When your brokerage account statement comes in the mail, do you shred it without giving it a close look? Perhaps, your brokerage account statements are neatly stacked, unopened, in your home office somewhere because reading through them feels confusing and arduous.
While many folks might overlook their statements because they trust their brokers and investments, it is certainly wise to keep track of how your investments are performing. Understanding your brokerage account statements begins with learning how to read the information contained within them.
Following are some helpful tips for keeping a watchful eye over your nest egg.
Brokerage Account Statement Sections: The Basics
Brokerage account statements are rather homogenous when it comes to the types of information they contain. While the values presented vary from person to person based on the performance of their investments, there are standards for how this information is presented to account holders.
Basic Account Information
The first page of your brokerage statement will contain basic account information such as the account holder’s name and address along with the account number and statement period. Next to basic account information is the summary of assets and their values.
Asset summaries contain values for cash within an account as well as the value of assets managed by the broker, portfolio assets managed elsewhere, and the starting and ending values of all assets for the statement’s time period.
The first page also contains identifying information about the account holder’s carrying broker and/or introducing broker. If one has an introducing broker, this agent is responsible for taking orders but not actually clearing or holding assets. There is also contact information for clearing brokers, also known as, “carrying brokers”. Clearing or carrying brokers manage the sale and transfer of assets along with holding a client’s cash and/or securities.
Another segment of a brokerage account statement is the account summary. This portion of the statement breaks down the values of assets into categories such as cash, fixed income, equities and options, and mutual funds. Each of these categories is also assigned a percentage value, which is displayed in tables and pie charts to denote how assets are allocated compared to their total value.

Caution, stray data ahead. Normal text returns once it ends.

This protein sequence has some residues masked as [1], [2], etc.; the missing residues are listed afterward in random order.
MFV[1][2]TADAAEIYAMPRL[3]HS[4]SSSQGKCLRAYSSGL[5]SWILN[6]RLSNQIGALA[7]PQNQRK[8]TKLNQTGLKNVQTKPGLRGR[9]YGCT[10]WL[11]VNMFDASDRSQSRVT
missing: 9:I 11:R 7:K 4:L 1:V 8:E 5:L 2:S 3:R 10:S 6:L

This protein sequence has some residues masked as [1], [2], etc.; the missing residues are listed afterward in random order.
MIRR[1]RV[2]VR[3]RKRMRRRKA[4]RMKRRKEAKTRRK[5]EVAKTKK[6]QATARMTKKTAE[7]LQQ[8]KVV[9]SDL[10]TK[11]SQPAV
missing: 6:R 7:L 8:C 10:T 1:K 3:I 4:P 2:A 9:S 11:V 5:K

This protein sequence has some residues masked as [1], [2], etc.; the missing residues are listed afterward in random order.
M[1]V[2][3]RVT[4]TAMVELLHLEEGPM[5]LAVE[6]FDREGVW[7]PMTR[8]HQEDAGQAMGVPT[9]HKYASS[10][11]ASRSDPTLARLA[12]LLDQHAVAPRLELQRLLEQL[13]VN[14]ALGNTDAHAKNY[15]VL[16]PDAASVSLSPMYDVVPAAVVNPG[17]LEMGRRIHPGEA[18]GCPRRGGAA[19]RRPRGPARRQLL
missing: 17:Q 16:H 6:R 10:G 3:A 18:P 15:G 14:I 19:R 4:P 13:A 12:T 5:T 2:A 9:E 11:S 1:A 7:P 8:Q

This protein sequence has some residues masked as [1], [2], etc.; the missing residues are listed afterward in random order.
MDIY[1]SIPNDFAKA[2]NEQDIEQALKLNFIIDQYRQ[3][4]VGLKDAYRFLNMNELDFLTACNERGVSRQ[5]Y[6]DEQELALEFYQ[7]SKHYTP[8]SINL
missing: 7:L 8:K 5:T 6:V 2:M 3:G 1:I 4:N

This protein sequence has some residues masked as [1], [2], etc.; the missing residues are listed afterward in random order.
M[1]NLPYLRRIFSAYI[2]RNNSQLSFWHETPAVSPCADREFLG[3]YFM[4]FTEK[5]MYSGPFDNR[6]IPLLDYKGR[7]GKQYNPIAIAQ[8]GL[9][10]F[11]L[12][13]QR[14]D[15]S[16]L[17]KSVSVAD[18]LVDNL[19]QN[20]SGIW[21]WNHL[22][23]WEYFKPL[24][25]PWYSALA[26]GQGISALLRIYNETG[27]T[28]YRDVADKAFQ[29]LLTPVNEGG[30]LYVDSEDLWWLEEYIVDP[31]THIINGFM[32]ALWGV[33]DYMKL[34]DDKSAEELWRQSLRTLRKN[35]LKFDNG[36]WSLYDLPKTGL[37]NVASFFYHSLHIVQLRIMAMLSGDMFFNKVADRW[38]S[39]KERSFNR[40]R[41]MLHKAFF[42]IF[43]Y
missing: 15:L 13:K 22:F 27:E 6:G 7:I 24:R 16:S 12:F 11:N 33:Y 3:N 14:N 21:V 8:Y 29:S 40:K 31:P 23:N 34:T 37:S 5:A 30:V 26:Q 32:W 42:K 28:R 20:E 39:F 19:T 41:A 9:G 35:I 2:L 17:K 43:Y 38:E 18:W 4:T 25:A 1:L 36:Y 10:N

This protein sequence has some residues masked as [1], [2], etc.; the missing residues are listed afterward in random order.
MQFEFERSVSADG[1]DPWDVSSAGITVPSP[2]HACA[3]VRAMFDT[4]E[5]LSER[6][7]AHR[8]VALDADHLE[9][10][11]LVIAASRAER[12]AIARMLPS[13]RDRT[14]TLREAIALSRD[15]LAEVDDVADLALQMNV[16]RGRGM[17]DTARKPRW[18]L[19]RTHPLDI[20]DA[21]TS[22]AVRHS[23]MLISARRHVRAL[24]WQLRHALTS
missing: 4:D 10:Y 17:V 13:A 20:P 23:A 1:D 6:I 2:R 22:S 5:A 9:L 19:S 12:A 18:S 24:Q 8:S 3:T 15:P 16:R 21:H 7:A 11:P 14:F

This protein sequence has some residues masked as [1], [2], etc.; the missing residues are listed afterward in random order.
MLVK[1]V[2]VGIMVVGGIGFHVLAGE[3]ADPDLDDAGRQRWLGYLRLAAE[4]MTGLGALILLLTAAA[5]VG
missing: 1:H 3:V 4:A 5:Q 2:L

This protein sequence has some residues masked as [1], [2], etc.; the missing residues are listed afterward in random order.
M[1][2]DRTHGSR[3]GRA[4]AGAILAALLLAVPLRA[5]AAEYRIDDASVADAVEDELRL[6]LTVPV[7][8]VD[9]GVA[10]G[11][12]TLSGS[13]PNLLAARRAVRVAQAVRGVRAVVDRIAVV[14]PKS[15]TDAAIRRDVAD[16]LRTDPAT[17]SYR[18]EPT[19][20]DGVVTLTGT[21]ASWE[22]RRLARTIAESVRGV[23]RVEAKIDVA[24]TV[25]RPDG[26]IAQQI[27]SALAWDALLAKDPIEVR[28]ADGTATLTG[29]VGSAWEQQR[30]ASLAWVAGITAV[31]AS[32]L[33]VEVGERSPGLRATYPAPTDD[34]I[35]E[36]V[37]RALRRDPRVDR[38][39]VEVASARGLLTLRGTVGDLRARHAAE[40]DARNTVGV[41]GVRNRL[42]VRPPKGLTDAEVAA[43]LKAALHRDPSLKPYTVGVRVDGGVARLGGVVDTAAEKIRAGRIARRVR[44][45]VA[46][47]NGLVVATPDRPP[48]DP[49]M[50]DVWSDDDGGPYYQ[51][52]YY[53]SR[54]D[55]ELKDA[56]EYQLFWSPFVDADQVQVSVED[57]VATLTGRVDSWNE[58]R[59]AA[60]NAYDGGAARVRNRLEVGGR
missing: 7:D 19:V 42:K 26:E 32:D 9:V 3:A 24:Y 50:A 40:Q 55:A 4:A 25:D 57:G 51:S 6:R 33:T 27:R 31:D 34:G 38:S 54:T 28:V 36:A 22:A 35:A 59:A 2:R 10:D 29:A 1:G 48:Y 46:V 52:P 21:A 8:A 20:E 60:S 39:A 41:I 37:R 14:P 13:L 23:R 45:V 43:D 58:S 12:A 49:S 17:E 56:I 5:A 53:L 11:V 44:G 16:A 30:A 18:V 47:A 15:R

There are also tables, pie charts, and graphs within a brokerage statement to help account holders view the value of assets at the beginning of the statement period and its end. These values are used to project annual earnings as well.
Change in Account Value
Statements have sections to show the value of investments throughout the year. Under “year-to-date” sections, account holders can compare statement period values and year to date values. This section is beneficial for monitoring the overall performance of one’s investments and assets.
The transaction section of a brokerage account summary itemizes activity such as dividend and interest earnings where applicable for the statement period. This section also displays the sale and transfers of funds within a brokerage account.
Account and Holdings Summaries
The account and holdings summaries are useful tools for account holders who want to compare performance from the statement period to annual performance. Normally broken up into charts, account holders can easily view the cash flow of their portfolio for the statement period and compare it with cash flow from a year-to-date summary for categories including cash, interest charges, and deposits.
The holdings summary section gives a broad view of account activity from the beginning of the statement period until the end. This section is divided into categories for items like bonds, cash, and mutual funds.
The disclosures section is an important segment of a brokerage statement that contains tips on reporting discrepancies and errors along with pertinent information that defines terms and the calculation of fees. This section is meant to help an account holder make sense of their brokerage statements.
Beware of Red Flags
As with any financial account, it is important to look out for potential errors or fraudulent activity. If you find errors in your statements, do not hesitate to call or make an appointment with your broker. Your broker can help you identify discrepancies and resolve them. If you feel that your broker or his or her firm has mismanaged your accounts, you can seek help from regulating agencies such as the Financial Industry Regulatory Authority (FINRA) or by contacting an investment fraud lawyer.
If your brokerage account statements appear unprofessional, including having misspellings, grammatical errors, distorted logos, or crooked images and text, they could be fraudulent. Criminals have tried to replicate statements by using counterfeit watermarks and logos. If your statement looks suspicious, contact your broker using information listed on previous legitimate statements, as criminals can print fake numbers and addresses on fraudulent statements.
If you believe that you might be a victim of fraud or deceptive business practices, call our office at (504) 207-5010 to schedule a consultation with one of our investment fraud attorneys.